Posted by Chris Kirby on May 5th, 2015

May Merriment at 148Apps

How do you know what apps are worth your time and money? Just look to the review team at 148Apps. We sort through the chaos and find the apps you're looking for. The ones we love become Editor’s Choice, standing out above the many good apps and games with something just a little bit more to offer. Take a look at what we've been up to this week, and find even more in our Reviews Archive.


Spy_Watch

Don’t you hate it when you’re off doing your own thing, minding your own business, then you get a message out of the blue from someone claiming to have known your father and that he used to run a spy agency? And don’t you hate it when you suddenly have to take over this randomly inherited spy agency? Stupid random obligations.That’s the general idea behind Spy_Watch. An agency your father used to run has been torn apart from the inside, and the only person left is a lone analyst with aspirations of becoming a field agent. You’ll have to train them in the arts of stealth, combat, and charm, while also sending them on missions to earn more money for more training. All in the name of completing missions that help you figure out who destroyed the agency and why.--Rob Rich


Disconnect

Have you ever wondered how much information is transmitted when you go to a new website? Wanted to know exactly what’s being tracked and where the unsecured connections are? If you can answer yes to any of that, then Disconnect might just be your kind of thing. It goes even further if you’re willing to pay a subscription fee, too. The free version of Disconnect offers you a way in which to search for various things or go on specific websites, without being tracked. Starting out, you can simply type in a search and find a website that way, or you can opt to go directly to the site. In both cases, everything is done anonymously with your searches hidden away. Once you go onto a site, you can tap on a seeing eye icon and more details are offered. --Jennifer Allen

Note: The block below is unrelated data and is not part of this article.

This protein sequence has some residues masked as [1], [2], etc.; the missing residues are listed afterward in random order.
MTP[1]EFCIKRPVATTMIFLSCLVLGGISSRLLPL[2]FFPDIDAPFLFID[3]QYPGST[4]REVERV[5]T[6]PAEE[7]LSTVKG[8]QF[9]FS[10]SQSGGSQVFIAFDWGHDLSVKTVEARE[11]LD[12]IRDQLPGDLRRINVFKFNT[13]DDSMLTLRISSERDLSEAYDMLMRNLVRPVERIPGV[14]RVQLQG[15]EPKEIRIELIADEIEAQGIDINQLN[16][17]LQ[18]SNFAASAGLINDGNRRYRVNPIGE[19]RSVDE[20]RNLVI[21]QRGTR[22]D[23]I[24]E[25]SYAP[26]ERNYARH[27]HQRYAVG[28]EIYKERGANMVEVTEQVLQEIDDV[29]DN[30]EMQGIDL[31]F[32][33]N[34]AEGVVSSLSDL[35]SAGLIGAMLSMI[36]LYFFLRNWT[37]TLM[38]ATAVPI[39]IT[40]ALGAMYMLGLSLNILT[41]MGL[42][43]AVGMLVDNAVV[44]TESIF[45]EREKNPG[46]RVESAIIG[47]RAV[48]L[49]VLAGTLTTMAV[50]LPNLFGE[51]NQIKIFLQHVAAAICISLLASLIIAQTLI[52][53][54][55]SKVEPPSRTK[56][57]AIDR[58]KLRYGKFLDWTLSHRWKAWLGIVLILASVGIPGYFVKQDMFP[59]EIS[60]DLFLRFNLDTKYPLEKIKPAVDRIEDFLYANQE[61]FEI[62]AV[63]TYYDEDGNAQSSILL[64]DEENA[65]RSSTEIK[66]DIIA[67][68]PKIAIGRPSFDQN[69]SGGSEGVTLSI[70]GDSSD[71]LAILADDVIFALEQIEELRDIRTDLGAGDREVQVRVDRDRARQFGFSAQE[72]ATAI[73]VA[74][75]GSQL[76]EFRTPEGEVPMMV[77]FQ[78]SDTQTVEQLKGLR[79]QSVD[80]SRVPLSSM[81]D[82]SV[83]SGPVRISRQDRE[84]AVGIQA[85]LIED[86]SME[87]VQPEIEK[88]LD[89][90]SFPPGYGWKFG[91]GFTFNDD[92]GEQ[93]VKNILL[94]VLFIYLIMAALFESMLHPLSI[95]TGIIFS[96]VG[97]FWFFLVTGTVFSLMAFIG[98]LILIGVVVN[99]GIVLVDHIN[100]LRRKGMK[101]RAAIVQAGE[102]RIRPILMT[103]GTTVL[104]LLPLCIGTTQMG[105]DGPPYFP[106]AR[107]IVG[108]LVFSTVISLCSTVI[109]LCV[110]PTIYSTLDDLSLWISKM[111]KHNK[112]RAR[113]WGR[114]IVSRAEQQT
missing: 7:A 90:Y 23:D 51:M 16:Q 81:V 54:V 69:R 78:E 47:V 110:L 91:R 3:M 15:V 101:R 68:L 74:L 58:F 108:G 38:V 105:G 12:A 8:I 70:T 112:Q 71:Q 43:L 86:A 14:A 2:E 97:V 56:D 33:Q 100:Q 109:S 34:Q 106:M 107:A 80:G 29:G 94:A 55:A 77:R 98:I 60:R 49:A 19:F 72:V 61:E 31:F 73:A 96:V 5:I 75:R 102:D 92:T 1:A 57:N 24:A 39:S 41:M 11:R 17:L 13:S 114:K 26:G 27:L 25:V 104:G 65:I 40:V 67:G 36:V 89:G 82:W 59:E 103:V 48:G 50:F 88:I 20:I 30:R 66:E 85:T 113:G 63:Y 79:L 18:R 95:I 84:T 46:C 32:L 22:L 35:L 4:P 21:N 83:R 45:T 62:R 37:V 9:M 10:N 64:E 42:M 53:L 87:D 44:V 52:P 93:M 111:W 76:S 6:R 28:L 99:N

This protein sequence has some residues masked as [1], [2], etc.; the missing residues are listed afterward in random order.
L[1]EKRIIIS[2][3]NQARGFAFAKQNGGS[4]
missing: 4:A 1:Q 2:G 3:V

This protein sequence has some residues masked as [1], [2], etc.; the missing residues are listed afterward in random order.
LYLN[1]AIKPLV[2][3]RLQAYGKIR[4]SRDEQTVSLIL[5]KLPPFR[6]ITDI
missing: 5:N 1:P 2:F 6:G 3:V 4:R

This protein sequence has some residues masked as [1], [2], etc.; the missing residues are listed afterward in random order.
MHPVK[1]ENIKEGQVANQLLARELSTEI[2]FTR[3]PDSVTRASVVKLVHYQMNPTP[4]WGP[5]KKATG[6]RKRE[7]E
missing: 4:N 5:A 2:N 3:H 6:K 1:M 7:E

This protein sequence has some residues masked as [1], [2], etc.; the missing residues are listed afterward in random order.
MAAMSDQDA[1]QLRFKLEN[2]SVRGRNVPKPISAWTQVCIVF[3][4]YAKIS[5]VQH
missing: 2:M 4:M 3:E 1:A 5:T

My Little Pony-Cutie Mark Chronicles

Young children are fairly certain to enjoy the colorful and vibrant nature of My Little Pony - Cutie Mark Chronicles. A mixture of storytelling and simple mini-games, the latter might prove to be slightly tricky in places, but it’s all fairly heartwarming stuff.It tells the story of how six ponies, including Rainbow Dash, Fluttershy, and Applejack, came to discover their own unique talents and benefited from a Cutie Mark highlighting what they can do. To you and me, that’s a cute icon on their back such as apples or balloons. Each tale is fairly good at dispensing morals while also reminding kids that everyone has their own talent somewhere. You listen and read through the words with a quick drag taking you to the next page.--Jennifer Allen


Jurassic World: The Game

You’d be forgiven for mistaking Jurassic World: The Game for Jurassic Park Builder at first glance. Both games involve building or re-building a dinosaur theme park, and both are laden with extinct animals. Aside from general similarities though, this isn’t just a re-skinning meant to capitalize on an upcoming film release. I mean of course it’s supposed to capitalize on the film, but… I’ll just stop myself here. Much has been streamlined this time around. You still have to hatch dinosaurs and clear away the overgrown portions of Isla Nublar, but you won’t also have to spend time and resources removing rocks and other debris after you’ve already cleared an area. You also don’t have to worry about juggling two separate types of food for your critters - this time there’s just one food source that covers both herbivores and carnivores (this is a lot more awesome than it sounds). --Rob Rich